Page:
In one of her most cited studies, Cernak compared the brains of rats whose entire bodies were exposed to the blast with another group whose heads and necks were protected with steel helmets. She found that even animals whose heads were perfectly immobilized and shielded develop the biological hallmarks of traumatic brain injury: broken-down nerve pathways, swollen brain cells, accelerated cell death, and the buildup of gunk you would expect to see in a brain-tissue sample of an Alzheimer’s patient. The findings suggest that helmets alone may fail to protect the brain from a blast. If true, then combat vests may not only need to deflect the shrapnel from an explosion but also dampen blast-wave frequencies.
How can a blast jump-start brain decay? Cernak theorizes that the rapid compression of organs and tissue in the torso sends a spike of energy rippling through the vessels, including those that loop through the brain. She envisions tiny bursts of pressure that squeeze brain cells and warp the connections between them in ways that are too subtle to show up on standard MRI scans. It’s the cumulative result of stretching nerve endings, she believes, that triggers a domino effect of chemical and molecular changes that damage brain cells and disrupt the normal flow of information. It takes time for these changes to snowball, and she thinks this explains what she calls a “slow cooking” of lab animals’ brain cells that can lead to long-term tissue degeneration. It might also explain why some soldiers’ symptoms never seem to clear up.
STRETCHED TO THE LIMIT
School of Hard Knocks
Cernak’s lab is not alone in the search. Among the experiments in Darpa’s program, called PREVENT (for Preventing Violent Explosive Neurologic Trauma), researchers are exposing pigs to live munitions and then analyzing their brain tissue for damage. During the explosions, sensors record the full range of physical characteristics of the blast, including peak pressure, the frequency of the blast wave, the electromagnetic pulse (EMP) generated by the blast, the burst of light, the volume of noise, and even the gases generated.
Geoffrey Ling, who oversees PREVENT, believes that most scientists are focused too narrowly on the effects of blast pressure. He’s not at all convinced that it’s the culprit—or at least not the only one. He points out, for instance, that an electromagnetic pulse could affect electrochemical impulses in the brain, but nobody has studied this possibility. Ling notes that steel helmets worn in World War II and Vietnam reflect EMPs, whereas today’s Kevlar helmets don’t. “A 155-millimeter artillery shell sends out an EMP so strong that it will short-circuit our radios,” he says. “If there is something that could short-circuit an electrical pathway in the brain, that could disrupt function, I really want to rule that out.”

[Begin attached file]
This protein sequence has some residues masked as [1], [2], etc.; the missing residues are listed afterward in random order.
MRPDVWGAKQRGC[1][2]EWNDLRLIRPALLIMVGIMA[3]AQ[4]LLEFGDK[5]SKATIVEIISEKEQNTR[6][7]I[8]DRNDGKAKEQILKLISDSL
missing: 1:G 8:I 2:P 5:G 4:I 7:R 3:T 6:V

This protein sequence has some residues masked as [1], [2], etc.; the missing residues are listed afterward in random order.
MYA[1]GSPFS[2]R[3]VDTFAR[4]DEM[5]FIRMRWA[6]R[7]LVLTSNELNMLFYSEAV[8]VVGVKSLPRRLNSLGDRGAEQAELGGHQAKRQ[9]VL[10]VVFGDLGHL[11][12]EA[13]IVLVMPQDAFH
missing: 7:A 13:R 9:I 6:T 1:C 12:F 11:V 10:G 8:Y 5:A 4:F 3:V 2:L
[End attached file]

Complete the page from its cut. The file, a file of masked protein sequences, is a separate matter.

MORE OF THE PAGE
Pig data is telling, but there’s no substitute for a controlled study on humans. One of the most promising is a clinical trial involving breachers. These are the soldiers who blast down doors to storm buildings and, as a result, are guaranteed to get their bells rung on a regular basis. Lee Ann Young, a mechanical engineer who works for Albuquerque defense contractor Applied Research Associates, is studying a group of Marines as they go through breacher school at their base in Quantico, Virginia. Before, during and after their training, they will undergo MRIs and neurobehavioral testing for hearing and balance. They will be outfitted with pressure gauges to measure the strength of each of up to 40 blasts that they will be exposed to over a two-week period. “They’re very low-level blasts,” Young says. “I’ve been in the room, and it doesn’t feel that much different than the thump of a speaker at a loud rock concert. The question is whether it’s causing some sort of cumulative neurological impairments.”
As more stories like Hussey’s come out, some experts worry about fomenting fear of a mysterious widespread epidemic. Many make comparisons to the controversy over Gulf War syndrome, a much-debated affliction marked by fatigue, headache, dizziness and respiratory disorders. But although numerous questions remain about what Cernak calls blast-induced neurotrauma, she believes that if scientists accept it as a possibility, there is hope that it can be diagnosed and treated, and perhaps even prevented. “It is not a doomed message,” she says. “It is not that you were exposed to a blast, therefore you have a brain injury. But if you don’t do anything, the potentially reversible changes can become irreversible.”
It’s possible that mental exercises such as the ones Hussey practices could improve some cognitive symptoms, given the brain’s marked ability to heal itself. But the best medicine of all, Hussey says, was simply getting medical validation of his problems. “I wanted things to make sense to me,” he says. “My two weeks down in Tampa answered a lot of questions—a lot of it about my own sanity. I was wondering if it was just me. I don’t feel hopeless anymore.”
How Blast Waves Ambush the Brain
It’s not just flying shrapnel and brute force that cause concussions on the battlefield. Pressure waves may also play a role. Here’s how
An explosion begins with a powerful pulse of hot compressed gas that radiates outward, generating a wave of pressure that can travel up to 1,500 mph. The bigger the bomb, the faster and more forceful the wave. A vacuum of air trails this initial wave, creating a violent suction force that can shear organs.
But little is known about how blast waves damage the brain. Shock waves rattle the head but may also compress the torso, transferring energy to blood vessels. One theory is that the oscillating waves travel through the bloodstream and into the brain, where they twist and kill neurons over time.
Eric Hagerman is a contributing editor for Popular Science_. His last article, in March, was about drug-testing sewer systems._